Shark dissection time! As the day progressed so did the excitement of the volunteers, constant questions of “Can’t wait, when we going to start?” become the order of the day. As we start the setup of all the dissection and measuring equipment, I could see all eyes firmly focused on the defrosted male vaalhaai, or soupfin shark, that was wrapped in black plastic bags.
Before we could start with the actual cutting open of the shark, we needed to do external measurements. This is a lengthy process but as I explained to the volunteers that this is a very important part of the scientific process. The volunteers quickly jumped at the opportunity and listened carefully to the instructions given. I gave one as the volunteers, Jaime, the opportunity to lead with the measuring, since he had a degree in marine biology and this could really help him to gain some hands-on experience. I explained the basics of measurements and guidelines, and then very quickly they started to taking accurate measurements of the shark with my supervision.
Finally when we were done with the 3-page external measurements, it was time to cut open the 17.5kg shark. To add to the atmosphere the perfect sunny spring day turned into ominous cloudy windy weather, it’s almost if Mother Nature knew how to set the scene. As I started making the first cut, I noticed some of the volunteer’s faces pulled in all different directions as the dead shark smell filled their nostrils, especially when squeezing out the stomach contents to weigh. As the chorus of “ewwh’s” and “ahh’s” rained down, the fascination and interest remained as no-one moved an inch.
We opened up the shark, removing the liver, stomach, intestine and reproductive organs, all for internal measurements. The longer the dissection went on the more questions of genuine interest followed, ” How does the shark stay afloat?” was one of the volunteer questions. So sharks do not have a swim bladder like other fish for buoyancy but instead they have a liver filled with oil called squaline. I happily showed them by cutting a piece of liver and throwing it into a bucket of water, and as predicted it floated! It’s these types of practical demonstrations that have the biggest impact and can only be shown to people at an educational dissection.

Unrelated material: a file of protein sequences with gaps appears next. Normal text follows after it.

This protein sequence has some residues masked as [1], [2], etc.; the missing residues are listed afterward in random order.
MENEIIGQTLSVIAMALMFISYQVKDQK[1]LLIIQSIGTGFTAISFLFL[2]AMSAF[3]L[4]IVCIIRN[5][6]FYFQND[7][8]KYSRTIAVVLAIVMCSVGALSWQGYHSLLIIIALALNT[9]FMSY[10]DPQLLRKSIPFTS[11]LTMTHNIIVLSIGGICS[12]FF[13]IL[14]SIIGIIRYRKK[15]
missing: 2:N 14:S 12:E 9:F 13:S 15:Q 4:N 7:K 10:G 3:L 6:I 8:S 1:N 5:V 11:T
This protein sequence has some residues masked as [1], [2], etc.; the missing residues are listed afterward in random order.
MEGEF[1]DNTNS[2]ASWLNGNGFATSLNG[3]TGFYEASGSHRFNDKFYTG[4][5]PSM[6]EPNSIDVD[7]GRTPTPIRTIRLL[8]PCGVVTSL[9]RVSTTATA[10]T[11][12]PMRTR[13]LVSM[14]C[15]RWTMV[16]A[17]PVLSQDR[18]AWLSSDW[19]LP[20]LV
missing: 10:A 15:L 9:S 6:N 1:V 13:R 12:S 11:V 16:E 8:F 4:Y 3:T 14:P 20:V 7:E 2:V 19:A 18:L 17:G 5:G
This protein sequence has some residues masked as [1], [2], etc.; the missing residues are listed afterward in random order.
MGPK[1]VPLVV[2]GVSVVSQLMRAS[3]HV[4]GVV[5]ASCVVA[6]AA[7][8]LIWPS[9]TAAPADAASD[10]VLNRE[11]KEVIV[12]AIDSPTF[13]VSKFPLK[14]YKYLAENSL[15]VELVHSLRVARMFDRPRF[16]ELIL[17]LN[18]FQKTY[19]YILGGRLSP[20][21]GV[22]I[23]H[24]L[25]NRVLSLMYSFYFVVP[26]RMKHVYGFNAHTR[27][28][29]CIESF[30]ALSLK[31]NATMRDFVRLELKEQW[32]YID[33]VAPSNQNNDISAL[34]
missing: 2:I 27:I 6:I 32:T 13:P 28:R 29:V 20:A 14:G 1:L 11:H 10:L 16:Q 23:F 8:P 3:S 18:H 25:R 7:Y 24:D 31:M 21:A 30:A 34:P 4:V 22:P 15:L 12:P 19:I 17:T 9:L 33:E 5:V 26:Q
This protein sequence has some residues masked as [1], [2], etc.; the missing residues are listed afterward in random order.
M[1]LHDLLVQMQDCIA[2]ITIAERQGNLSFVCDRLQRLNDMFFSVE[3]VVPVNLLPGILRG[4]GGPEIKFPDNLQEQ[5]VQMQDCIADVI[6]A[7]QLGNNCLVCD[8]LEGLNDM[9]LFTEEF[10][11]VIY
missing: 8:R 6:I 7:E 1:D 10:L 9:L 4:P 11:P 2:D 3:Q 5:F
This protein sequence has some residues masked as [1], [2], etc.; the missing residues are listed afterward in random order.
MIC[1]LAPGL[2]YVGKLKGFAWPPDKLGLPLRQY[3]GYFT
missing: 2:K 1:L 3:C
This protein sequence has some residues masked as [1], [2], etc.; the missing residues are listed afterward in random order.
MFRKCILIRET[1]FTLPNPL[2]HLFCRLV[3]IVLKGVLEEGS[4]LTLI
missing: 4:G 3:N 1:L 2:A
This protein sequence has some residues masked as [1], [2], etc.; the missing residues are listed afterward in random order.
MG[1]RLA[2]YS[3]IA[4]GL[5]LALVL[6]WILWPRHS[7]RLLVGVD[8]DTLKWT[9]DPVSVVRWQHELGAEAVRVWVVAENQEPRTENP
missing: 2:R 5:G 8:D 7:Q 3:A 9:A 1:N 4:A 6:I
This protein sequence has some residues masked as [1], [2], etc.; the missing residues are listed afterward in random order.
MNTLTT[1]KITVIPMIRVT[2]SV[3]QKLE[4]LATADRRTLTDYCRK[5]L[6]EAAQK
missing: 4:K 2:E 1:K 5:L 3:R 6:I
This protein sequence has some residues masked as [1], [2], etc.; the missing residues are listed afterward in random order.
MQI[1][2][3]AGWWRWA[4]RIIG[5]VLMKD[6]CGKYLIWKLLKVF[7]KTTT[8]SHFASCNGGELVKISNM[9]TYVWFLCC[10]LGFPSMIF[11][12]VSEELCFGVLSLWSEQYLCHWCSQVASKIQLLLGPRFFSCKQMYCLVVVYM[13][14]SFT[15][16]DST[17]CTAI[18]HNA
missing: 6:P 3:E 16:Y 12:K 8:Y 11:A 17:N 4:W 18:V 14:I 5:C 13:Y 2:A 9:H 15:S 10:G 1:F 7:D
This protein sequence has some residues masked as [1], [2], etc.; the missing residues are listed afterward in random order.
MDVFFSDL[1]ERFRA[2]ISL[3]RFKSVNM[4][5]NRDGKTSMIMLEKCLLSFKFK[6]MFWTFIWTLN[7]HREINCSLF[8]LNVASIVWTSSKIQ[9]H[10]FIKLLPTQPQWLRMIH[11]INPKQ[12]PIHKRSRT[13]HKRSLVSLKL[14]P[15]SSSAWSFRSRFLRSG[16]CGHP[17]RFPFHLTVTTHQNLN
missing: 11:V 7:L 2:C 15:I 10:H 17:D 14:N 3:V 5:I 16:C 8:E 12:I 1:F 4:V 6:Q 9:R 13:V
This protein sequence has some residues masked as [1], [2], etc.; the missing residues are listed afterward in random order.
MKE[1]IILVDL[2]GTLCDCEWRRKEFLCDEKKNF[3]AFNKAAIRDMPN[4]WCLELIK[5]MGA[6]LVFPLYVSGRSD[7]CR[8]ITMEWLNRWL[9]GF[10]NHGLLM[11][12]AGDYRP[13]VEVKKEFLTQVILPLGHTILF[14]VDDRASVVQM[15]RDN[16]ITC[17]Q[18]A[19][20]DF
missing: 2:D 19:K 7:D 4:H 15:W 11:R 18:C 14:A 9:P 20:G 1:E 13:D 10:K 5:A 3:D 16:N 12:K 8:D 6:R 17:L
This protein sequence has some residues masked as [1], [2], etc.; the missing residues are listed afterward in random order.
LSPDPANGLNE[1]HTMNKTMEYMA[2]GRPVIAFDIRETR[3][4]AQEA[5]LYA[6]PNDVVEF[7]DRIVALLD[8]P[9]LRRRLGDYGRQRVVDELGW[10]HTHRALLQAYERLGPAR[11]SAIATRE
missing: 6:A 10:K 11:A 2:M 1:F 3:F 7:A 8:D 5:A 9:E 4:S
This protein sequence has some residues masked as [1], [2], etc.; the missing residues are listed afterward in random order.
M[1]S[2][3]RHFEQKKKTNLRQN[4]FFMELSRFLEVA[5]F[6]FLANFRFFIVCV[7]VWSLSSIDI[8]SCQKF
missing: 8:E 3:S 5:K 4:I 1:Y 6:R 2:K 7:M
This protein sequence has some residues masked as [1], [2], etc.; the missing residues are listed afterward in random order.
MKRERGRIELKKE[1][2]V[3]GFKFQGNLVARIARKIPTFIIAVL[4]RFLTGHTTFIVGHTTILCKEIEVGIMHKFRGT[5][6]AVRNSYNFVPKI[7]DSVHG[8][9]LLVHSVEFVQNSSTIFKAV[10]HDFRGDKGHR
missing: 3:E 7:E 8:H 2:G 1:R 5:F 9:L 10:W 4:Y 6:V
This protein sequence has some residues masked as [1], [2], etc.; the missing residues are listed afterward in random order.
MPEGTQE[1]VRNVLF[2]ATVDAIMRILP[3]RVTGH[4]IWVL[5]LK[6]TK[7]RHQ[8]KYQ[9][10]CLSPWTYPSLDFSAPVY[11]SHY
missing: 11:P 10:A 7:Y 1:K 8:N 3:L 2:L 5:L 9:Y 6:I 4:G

After the organs from the body cavity were removed, I went on to show them the brain, eyes and heart, at this stage they were amazed how tiny the heart was in comparison to the body, and where it was located, in the upper throat section, “Talking about heart in your throat stuff” was one of the comments that had the group laughing. After all was cut open and measured, we then took some genetic samples and fin clips to finish off the dissection.
The group were all smiling and showed genuine interest throughout the dissection, for some this was first time they had ever been a part of a dissection, let alone a shark dissection! The group left with a newfound respect for these amazing ocean predators, and a comment by one of the volunteers to end of the day saying: ”This was one awesome experience, that I’ll probably never forget”!
Ettiene Roets (IMV Coordinator)